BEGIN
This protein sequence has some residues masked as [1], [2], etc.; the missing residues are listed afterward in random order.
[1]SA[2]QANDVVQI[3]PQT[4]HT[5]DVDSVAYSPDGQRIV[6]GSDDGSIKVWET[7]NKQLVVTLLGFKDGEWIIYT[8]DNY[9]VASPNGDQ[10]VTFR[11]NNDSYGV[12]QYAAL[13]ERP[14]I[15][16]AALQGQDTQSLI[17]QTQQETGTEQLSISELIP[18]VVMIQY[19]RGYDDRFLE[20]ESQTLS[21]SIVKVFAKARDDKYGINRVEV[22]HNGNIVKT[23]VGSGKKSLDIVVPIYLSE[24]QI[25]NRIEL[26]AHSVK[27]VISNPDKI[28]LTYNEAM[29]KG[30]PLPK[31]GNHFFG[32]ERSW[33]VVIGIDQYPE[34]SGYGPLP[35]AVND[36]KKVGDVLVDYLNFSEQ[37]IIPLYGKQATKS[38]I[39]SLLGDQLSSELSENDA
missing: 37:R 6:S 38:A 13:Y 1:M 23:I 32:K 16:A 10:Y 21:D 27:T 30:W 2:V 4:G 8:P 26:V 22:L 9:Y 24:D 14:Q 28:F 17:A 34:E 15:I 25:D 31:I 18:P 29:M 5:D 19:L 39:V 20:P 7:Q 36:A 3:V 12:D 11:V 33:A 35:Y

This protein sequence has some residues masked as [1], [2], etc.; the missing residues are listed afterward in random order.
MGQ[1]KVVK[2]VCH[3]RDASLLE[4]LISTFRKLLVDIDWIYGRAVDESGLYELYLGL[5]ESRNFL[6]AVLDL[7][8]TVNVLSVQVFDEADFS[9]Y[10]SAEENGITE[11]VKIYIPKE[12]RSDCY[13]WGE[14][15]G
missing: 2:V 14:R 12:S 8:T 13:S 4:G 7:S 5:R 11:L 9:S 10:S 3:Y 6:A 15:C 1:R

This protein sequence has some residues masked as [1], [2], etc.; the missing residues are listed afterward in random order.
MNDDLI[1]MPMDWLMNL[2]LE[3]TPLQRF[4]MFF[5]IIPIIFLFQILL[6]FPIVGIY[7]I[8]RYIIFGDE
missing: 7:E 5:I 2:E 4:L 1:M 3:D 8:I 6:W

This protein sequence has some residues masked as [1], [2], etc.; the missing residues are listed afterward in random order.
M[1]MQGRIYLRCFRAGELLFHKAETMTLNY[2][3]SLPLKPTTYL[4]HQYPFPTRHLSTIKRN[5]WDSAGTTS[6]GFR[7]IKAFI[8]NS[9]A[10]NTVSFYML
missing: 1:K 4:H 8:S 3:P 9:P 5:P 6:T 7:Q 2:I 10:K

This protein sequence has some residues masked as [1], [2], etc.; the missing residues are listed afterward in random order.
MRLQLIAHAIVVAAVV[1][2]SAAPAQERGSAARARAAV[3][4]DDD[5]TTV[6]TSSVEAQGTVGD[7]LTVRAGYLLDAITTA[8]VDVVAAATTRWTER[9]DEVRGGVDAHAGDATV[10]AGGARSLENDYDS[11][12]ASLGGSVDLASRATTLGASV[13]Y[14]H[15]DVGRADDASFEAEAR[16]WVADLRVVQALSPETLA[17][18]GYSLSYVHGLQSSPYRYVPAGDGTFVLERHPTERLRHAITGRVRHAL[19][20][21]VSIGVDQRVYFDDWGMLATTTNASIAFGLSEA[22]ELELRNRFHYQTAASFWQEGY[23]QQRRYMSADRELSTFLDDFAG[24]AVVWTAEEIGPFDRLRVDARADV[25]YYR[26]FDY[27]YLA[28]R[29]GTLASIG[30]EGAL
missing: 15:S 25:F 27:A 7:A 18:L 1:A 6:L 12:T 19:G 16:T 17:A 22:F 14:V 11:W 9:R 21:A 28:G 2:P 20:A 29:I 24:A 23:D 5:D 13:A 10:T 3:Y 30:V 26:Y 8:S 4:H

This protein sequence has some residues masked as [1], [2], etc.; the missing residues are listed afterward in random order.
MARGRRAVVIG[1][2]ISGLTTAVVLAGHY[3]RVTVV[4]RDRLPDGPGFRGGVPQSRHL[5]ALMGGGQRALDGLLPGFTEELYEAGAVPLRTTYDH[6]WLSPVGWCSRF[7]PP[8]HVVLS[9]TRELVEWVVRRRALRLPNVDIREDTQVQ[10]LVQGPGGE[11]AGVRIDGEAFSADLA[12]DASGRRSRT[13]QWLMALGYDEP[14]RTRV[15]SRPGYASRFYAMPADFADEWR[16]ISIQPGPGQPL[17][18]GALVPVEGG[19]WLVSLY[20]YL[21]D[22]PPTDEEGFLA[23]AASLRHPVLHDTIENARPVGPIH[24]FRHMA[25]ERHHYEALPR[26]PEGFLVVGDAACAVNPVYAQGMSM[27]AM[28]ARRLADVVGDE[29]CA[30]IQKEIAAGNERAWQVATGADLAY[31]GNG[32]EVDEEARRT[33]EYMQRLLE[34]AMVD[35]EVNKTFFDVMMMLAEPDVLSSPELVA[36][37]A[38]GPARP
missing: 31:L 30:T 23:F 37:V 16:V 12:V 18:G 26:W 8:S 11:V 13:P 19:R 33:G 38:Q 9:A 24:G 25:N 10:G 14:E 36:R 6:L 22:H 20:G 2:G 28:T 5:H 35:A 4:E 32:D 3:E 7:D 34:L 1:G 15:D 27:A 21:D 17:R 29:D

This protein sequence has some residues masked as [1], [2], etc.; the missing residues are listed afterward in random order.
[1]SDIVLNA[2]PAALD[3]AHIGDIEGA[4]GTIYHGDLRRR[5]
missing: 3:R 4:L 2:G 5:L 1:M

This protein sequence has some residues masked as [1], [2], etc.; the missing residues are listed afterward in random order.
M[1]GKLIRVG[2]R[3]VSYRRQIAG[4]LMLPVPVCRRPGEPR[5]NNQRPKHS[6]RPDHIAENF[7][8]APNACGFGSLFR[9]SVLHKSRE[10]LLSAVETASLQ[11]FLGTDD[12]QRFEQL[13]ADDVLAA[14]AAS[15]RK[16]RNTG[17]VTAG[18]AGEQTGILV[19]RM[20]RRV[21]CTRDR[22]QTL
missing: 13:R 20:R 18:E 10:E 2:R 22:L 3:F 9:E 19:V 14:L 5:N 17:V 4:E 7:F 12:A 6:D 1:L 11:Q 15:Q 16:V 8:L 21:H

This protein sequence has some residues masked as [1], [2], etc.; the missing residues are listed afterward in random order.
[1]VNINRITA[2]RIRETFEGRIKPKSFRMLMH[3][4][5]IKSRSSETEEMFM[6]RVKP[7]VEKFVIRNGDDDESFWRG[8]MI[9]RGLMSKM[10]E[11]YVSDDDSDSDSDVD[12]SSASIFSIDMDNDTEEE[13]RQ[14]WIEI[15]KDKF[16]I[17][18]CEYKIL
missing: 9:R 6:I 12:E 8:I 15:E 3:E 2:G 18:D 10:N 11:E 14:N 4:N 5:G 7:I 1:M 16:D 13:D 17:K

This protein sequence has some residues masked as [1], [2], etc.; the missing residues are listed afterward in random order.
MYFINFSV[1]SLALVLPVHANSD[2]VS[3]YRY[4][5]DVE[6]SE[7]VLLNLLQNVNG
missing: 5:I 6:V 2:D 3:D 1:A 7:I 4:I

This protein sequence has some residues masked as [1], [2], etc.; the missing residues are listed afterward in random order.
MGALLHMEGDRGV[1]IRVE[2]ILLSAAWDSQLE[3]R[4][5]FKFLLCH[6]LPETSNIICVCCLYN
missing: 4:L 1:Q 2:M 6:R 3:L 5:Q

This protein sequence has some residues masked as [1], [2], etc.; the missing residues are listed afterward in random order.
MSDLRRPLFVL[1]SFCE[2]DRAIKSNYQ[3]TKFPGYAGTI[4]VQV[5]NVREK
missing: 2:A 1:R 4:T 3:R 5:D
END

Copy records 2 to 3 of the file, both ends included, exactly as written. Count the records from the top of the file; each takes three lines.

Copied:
This protein sequence has some residues masked as [1], [2], etc.; the missing residues are listed afterward in random order.
MGQ[1]KVVK[2]VCH[3]RDASLLE[4]LISTFRKLLVDIDWIYGRAVDESGLYELYLGL[5]ESRNFL[6]AVLDL[7][8]TVNVLSVQVFDEADFS[9]Y[10]SAEENGITE[11]VKIYIPKE[12]RSDCY[13]WGE[14][15]G
missing: 2:V 14:R 12:S 8:T 13:S 4:G 7:S 5:R 11:L 9:S 10:S 3:Y 6:A 15:C 1:R

This protein sequence has some residues masked as [1], [2], etc.; the missing residues are listed afterward in random order.
MNDDLI[1]MPMDWLMNL[2]LE[3]TPLQRF[4]MFF[5]IIPIIFLFQILL[6]FPIVGIY[7]I[8]RYIIFGDE
missing: 7:E 5:I 2:E 4:L 1:M 3:D 8:I 6:W